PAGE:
Modern African states have several problems ranging from corruption, to armed conflict, to stunted structural development. The effects of colonialism have been offered as a starting point for much of the analysis on African states, but the question of why African states are particularly dysfunctional needs to be examined, given the extent to which they have lagged behind other former European colonies in many aspects. In the first section, I will consider the problems with African states from the level of the state. That is, the nature of the states' inceptions and the underlying flaws may explain some of the issues that have been associated with African states today. Next I examine the development of, or lack of, civil society and the institutions which took place across the continent in the colonial era. In particular, I consider the lack of education and judicial authority and how this affected the formation of the structures which exist in the post-colonial era. Lastly, the economic legacy of colonialism is analysed, and whether the failure of African states to prosper can be explained by colonial practices.
Ever since the boundaries of Africa were drawn up in 1884/5, very little has changed in terms of the continent's territorial divisions. Much has been made of the fact that the post-colonial states which constitute Africa were the products of colonial demarcations, and whose territories are not congruent to existing political and ethnic organizations. Ethnic conflict within states is an unfortunate feature of several African states, and one which undoubtedly retards development of any kind. There has been debate surrounding the nature of African ethnicities and whether they were synthetic constructs created by colonial powers(Berman 1998), or a continuation of traditional polities within the colonial landscape(Spear 2003). Whatever the exact nature of the various African ethnogenesis processes, the states gaining independence were populated by groups which had differing loyalties. This scenario would fall foul of many theories of the state, in which the absence of the coherent link between the population and the power structure of the state calls it into question. Ethnic cleavages has been a factor in many of the numerous coups d'etat and armed conflicts throughout Africa, as rival groups see the power of state apparatus as a prize worth fighting for(Warner 2001, p89).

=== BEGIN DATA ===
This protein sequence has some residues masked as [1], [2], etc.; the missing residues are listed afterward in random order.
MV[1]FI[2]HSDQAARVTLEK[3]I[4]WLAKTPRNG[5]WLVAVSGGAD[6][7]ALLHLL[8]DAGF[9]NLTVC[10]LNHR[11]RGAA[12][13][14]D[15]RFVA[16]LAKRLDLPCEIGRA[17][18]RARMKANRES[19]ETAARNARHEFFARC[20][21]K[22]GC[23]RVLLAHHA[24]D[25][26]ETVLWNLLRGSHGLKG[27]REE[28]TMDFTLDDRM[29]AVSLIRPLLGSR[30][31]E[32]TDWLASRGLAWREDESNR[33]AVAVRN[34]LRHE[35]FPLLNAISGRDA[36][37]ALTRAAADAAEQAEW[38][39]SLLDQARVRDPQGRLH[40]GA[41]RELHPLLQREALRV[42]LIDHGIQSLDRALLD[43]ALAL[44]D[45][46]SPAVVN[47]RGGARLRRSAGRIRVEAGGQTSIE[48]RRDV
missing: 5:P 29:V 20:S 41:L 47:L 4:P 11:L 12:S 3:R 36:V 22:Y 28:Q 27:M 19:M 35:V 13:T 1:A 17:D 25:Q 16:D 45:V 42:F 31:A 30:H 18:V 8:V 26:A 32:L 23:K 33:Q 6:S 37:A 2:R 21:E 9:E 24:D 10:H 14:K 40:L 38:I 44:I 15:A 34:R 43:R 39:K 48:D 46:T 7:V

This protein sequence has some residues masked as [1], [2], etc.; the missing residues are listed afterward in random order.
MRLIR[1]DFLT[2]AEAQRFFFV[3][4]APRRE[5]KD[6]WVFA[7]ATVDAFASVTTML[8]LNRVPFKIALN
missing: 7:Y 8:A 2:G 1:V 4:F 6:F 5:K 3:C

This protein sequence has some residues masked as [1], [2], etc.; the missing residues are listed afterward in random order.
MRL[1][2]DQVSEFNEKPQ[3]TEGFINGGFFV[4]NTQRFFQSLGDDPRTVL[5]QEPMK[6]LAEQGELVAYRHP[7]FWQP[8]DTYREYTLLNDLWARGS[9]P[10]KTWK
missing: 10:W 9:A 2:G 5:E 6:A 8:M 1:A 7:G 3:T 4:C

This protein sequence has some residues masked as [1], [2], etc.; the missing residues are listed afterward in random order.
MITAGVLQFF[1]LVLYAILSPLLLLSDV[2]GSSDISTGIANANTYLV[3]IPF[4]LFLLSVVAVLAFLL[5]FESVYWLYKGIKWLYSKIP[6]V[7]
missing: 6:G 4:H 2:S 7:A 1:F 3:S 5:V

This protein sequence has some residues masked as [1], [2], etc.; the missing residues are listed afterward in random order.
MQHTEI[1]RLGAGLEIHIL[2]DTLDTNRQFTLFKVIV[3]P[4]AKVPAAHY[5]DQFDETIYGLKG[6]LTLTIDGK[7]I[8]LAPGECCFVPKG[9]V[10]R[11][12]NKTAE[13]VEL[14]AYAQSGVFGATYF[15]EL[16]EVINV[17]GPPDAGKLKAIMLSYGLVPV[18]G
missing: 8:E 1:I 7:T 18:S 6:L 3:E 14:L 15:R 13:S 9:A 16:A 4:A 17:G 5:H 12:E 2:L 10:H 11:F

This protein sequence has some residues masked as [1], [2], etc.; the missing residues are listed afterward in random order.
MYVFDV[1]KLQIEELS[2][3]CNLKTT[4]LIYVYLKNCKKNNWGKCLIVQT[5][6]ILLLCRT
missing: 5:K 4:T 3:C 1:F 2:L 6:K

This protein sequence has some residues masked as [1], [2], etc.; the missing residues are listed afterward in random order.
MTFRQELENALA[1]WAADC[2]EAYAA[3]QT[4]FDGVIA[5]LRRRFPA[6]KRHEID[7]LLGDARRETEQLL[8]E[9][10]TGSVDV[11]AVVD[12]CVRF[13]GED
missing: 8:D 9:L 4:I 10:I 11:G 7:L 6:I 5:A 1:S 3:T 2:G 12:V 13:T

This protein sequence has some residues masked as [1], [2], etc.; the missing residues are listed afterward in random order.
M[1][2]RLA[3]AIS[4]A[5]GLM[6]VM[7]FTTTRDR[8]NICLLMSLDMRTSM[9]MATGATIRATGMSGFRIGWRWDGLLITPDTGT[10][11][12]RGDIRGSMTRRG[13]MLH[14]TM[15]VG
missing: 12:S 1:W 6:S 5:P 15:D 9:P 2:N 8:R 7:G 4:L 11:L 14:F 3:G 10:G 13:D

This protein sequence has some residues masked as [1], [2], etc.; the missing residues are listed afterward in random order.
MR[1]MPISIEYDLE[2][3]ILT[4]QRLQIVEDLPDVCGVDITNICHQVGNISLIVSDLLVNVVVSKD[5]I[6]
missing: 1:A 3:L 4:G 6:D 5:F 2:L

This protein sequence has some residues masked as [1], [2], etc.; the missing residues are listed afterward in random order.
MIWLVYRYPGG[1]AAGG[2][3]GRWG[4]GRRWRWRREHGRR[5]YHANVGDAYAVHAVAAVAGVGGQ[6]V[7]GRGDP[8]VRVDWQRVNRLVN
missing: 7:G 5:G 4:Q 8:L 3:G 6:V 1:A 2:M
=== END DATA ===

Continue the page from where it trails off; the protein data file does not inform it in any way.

One example of ethnic cleavage which can be traced directly to colonial foundations is that of the African/Asian(Indian) divide in Kenya and Uganda. Paul Vandenberg explains the racial privileges which the Asians enjoyed under British rule, leading to their concentration as a relatively successful ethnic group. As migrants flowed within the British empire, Asians who arrived in Kenya were given greater access to social, educational and capitalist opportunities by the colonials, as a result of higher 'racial' status(also Bennell...